Employing private security companies in war cuts costs but causes problems
New research from The University of Manchester is examining whether employing private security companies in war cuts costs but causes problems.
In recent years, private military and security companies have been used to bolster state troops in Iraq and Afghanistan. Though supposed to cut the costs of war, both financially and personally, new research has revealed a number of moral problems that arise from their use, and that regulating the industry may miss the point entirely.
Dr James Pattison suggests that private contractors are more likely to be motivated by financial gain than regular soldiers, and are often viewed by the public as mercenaries. This can make it harder to win the hearts and minds of the local population, which is crucial in certain operations. Also, unlike soldiers, private contractors are free to select the wars in which they fight, raising issues of democratic control, as the armed forces follow orders set by an elected government, whilst private companies do not.
Often acting outside of full governmental oversight and ineffectively regulated by international law, criticism of private security companies has mainly focussed on the involvement of contractors in the violation of civilians' human rights. Attempts have been made in recent times to improve the accountability of the industry, however Dr Pattison argues that these attempts do not and cannot address the deep moral problems that come with fighting wars in this way.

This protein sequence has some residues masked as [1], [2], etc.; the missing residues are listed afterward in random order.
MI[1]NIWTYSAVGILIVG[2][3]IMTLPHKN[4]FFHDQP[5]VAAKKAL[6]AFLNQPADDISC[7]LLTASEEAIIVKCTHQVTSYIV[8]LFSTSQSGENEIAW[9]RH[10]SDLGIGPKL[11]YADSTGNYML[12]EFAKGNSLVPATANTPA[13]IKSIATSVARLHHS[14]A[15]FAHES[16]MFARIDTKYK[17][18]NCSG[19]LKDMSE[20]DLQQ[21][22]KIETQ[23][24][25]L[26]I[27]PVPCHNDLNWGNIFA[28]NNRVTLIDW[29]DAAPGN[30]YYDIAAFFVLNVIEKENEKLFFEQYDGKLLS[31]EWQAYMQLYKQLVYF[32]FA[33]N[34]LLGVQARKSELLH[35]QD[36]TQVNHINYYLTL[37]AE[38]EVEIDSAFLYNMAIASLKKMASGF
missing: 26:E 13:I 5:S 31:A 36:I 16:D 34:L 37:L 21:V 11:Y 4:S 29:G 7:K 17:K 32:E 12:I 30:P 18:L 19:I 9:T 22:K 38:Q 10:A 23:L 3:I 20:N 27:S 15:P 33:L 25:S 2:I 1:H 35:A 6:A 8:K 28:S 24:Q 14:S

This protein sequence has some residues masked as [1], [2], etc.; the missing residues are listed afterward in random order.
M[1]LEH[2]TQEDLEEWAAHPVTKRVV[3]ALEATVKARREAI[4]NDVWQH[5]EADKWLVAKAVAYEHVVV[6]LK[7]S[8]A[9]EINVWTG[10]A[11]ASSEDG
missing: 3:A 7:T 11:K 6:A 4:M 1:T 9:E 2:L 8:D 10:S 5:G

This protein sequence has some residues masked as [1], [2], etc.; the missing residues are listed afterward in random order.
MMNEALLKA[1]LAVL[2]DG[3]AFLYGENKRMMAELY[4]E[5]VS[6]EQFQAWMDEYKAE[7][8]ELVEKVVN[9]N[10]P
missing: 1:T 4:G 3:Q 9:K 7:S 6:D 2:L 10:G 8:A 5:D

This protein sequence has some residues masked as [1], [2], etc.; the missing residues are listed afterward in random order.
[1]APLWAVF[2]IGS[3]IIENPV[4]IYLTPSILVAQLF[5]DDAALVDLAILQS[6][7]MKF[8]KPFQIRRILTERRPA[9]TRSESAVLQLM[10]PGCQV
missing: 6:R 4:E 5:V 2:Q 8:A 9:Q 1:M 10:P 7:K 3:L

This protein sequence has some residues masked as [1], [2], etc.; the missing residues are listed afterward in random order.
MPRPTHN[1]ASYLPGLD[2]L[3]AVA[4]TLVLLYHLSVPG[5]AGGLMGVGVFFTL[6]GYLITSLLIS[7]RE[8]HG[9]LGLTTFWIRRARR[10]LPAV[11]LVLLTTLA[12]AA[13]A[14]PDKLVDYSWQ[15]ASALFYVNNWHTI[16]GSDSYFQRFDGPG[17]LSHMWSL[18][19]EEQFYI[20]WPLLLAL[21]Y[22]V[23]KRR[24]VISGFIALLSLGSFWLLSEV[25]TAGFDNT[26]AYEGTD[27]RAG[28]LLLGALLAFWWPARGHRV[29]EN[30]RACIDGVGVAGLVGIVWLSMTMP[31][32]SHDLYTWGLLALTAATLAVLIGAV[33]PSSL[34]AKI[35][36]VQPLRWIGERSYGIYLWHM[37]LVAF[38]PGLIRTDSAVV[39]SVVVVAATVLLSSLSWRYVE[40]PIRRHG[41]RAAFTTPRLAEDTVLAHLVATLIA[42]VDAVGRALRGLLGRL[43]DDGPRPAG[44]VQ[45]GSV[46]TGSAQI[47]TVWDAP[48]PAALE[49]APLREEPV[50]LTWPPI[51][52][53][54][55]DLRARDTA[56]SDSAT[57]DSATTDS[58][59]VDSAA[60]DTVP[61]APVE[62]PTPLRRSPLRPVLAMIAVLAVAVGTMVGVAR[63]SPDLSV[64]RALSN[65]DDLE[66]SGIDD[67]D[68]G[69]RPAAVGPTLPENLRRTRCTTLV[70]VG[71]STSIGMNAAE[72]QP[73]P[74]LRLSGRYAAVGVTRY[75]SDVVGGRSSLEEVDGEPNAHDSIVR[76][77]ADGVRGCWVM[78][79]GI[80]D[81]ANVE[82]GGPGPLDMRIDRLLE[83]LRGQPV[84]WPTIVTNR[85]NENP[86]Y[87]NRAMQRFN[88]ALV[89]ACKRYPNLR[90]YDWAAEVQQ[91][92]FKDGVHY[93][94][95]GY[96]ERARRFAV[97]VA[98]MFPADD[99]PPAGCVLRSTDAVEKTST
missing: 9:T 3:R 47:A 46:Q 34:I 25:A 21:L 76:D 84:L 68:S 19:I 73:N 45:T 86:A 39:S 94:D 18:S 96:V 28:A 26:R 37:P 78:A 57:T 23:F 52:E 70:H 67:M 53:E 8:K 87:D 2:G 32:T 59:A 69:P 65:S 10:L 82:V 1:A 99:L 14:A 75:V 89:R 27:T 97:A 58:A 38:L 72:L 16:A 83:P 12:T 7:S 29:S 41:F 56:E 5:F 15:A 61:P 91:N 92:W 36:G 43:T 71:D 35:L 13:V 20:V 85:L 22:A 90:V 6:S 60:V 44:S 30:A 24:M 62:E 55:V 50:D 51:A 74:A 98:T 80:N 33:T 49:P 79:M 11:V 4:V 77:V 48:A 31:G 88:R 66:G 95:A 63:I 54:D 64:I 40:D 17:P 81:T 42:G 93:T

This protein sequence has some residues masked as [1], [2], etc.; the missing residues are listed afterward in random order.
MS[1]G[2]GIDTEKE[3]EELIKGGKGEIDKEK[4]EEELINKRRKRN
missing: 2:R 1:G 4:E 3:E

"There is a general perception in neoliberal countries such as the US and UK that privatising will save money," says Dr Pattison, Senior Lecturer in Politics at The University of Manchester. "Using these private companies instead of deploying more troops costs less because you don't have to pay for people's pensions, and you only have to pay them while they are at war. States also prefer to bolster their armed forces with private security contractors, because it is difficult to significantly increase your presence in a region without more regular soldiers coming back in body-bags, which has a whole host of political costs."
Dr Pattison's findings, based on research funded by the Economic and Social Research Council, are explored in his book The Morality of Private War, which identifies a number of moral problems raised by the use of private security companies in war zones.
Governments employ private military and security companies to provide a number of services, including the training of troops and security forces, the provision of transportation and logistics, and the protection of state officials. However, when governments employ private contractors it circumvents many of the constitutional and parliamentary constraints that are normally placed on them when deciding to send troops into action, such as a debate in parliament. Using contractors therefore gives governments further scope to start wars covertly, or to extend the size of state involvement without public debate beforehand.
"If states can employ private security companies to circumvent some of the constraints of international law, then it makes it easier for them to go to war. This could make wars more likely, and potentially make them last longer in the future," says Dr Pattison.
Efforts have been made to increase regulation of the industry, however Dr Pattison believes that although these efforts and initiatives have had some positive impact, they have done little to address the more basic issue of whether it is morally acceptable to use private military forces.
"There have been moves to develop the international code of conduct which is a form of self-regulation in the industry, but I think that is basically just window dressing and has a potential for legitimating the industry.
"The ethical problems associated with use of private security companies are not simply contingent on the lack of regulation. They are deeper in that they cannot be addressed by regulation alone. Ultimately, their use should be eschewed, given the significant ethical concerns."